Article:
I have been studying how to make Internet affordable and resilient across the developing Asia. Excessive reliance on submarine cable is the bottleneck. My study shows how to overcome it by deploying fiber across the continent, exploiting the transcontinental highways.
But the control-freak governments, attending WCIT 2012 conference at Dubai, have deepened the crises of Internet. James Cowie of Renesys Corporation has categorized the countries being vulnerable to different levels of Internet shutdown risk (Click on the map).
Countries having only one or two international gateway (IGW) operators (Although Cowie calls them ISPs) are at “severe risk” of Internet disconnection. Countries with less than 10 IGWs have some significant risk of Internet disconnection. Markets where 10 to 40 IGWs operate are in fairly low risk of disruption. And the countries with more than 40 providers enjoy an extremely robust and resilient Internet. James says:
The key to the Internet’s survival is the Internet’s decentralization — and it’s not uniform across the world. In some countries, international access to data and telecommunications services is heavily regulated. There may be only one or two companies who hold official licenses to carry voice and Internet traffic to and from the outside world, and they are required by law to mediate access for everyone else.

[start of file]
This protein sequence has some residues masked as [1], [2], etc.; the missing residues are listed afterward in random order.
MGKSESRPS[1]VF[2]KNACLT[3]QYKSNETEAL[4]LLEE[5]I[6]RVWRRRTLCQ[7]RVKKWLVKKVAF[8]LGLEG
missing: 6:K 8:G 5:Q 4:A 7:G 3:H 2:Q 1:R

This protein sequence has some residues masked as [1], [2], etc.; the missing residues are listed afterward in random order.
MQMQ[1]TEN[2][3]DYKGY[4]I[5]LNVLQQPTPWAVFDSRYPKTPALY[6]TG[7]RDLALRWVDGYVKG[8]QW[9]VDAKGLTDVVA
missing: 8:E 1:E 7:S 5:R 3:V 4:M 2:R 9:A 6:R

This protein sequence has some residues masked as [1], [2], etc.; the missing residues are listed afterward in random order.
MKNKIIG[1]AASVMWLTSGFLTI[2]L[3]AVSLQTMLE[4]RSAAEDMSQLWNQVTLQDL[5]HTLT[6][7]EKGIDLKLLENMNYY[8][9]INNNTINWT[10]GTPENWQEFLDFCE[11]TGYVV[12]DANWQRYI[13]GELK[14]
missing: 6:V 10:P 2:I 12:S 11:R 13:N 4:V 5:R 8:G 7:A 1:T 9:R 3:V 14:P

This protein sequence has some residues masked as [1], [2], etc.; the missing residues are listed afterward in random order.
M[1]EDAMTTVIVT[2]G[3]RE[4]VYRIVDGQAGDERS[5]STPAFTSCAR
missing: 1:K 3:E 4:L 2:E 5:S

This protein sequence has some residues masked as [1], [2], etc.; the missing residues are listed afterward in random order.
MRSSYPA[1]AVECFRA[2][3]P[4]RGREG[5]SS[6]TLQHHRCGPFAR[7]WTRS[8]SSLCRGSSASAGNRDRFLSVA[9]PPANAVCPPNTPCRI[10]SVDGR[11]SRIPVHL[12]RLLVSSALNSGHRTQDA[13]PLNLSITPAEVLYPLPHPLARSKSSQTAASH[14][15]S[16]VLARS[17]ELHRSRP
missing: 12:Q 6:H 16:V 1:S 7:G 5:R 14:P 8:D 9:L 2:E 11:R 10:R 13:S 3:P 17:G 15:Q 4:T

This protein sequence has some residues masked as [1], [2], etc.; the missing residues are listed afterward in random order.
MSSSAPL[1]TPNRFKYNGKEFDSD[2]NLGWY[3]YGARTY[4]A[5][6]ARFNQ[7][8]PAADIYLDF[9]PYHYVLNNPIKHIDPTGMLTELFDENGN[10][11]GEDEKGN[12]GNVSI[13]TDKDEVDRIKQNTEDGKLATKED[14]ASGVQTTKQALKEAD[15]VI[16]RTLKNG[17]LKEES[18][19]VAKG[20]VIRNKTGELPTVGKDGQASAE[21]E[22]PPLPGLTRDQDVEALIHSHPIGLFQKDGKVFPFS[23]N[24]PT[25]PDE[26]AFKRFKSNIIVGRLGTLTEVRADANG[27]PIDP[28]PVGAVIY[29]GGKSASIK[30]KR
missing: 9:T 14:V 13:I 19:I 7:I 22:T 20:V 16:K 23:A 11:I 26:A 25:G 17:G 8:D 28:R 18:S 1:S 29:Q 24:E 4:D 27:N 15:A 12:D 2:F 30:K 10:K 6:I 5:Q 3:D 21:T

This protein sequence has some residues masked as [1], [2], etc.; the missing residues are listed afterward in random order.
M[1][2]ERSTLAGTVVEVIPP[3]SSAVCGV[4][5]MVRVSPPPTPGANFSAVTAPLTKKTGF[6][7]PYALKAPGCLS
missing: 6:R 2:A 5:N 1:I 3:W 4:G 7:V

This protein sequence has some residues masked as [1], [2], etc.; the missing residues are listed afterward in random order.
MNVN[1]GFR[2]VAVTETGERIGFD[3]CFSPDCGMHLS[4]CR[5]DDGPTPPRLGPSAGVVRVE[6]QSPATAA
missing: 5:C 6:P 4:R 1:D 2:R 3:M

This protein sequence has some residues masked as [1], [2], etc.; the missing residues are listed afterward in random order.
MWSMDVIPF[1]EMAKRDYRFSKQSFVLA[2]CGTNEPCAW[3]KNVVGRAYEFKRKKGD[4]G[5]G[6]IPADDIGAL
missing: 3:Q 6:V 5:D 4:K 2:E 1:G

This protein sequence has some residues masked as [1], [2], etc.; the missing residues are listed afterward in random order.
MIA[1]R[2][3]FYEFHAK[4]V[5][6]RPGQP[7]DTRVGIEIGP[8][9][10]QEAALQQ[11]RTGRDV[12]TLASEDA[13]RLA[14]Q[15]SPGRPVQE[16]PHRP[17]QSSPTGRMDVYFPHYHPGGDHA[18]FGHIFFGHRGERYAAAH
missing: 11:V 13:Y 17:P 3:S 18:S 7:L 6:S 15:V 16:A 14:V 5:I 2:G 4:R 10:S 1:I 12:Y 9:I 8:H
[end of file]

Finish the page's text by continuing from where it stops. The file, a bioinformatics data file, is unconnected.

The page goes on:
Under those circumstances, it’s almost trivial for a government to issue an order that would take down the Internet. Make a few phone calls, or turn off power in a couple of central facilities, and you’ve (legally) disconnected the domestic Internet from the global Internet. Of course, this level of centralization also makes it much harder for the government to defend the nation’s Internet infrastructure against a determined opponent, who knows they can do a lot of damage by hitting just a few targets.
Remote islands and landlocked countries dominate the list of “severe risk” of Internet disconnection. Fragility of Internet among them largely attributes to their remoteness from conventional pipeline (submarine cables) of international connectivity. Landlocked Bhutan is totally dependent on the Indian carriers’ mercy. The landlocked Nepal has, however, acquired international route-diversity through China.
Another landlocked Afghanistan has, however, impressively emerged as the island of resilient Internet in the region. It splits international connectivity with ten different providers across neighboring Uzbekistan, Pakistan, Iran and elsewhere. James Cowie explains:
With good reason, most countries have gradually moved towards more diversity in their Internet infrastructure over the last decade. Sometimes that happens all by itself, as a side effect of economic growth and market forces, as many different companies move into the market and compete to provide the cheapest international Internet access to the citizenry.
The blogpost of James Cowei tells furthermore.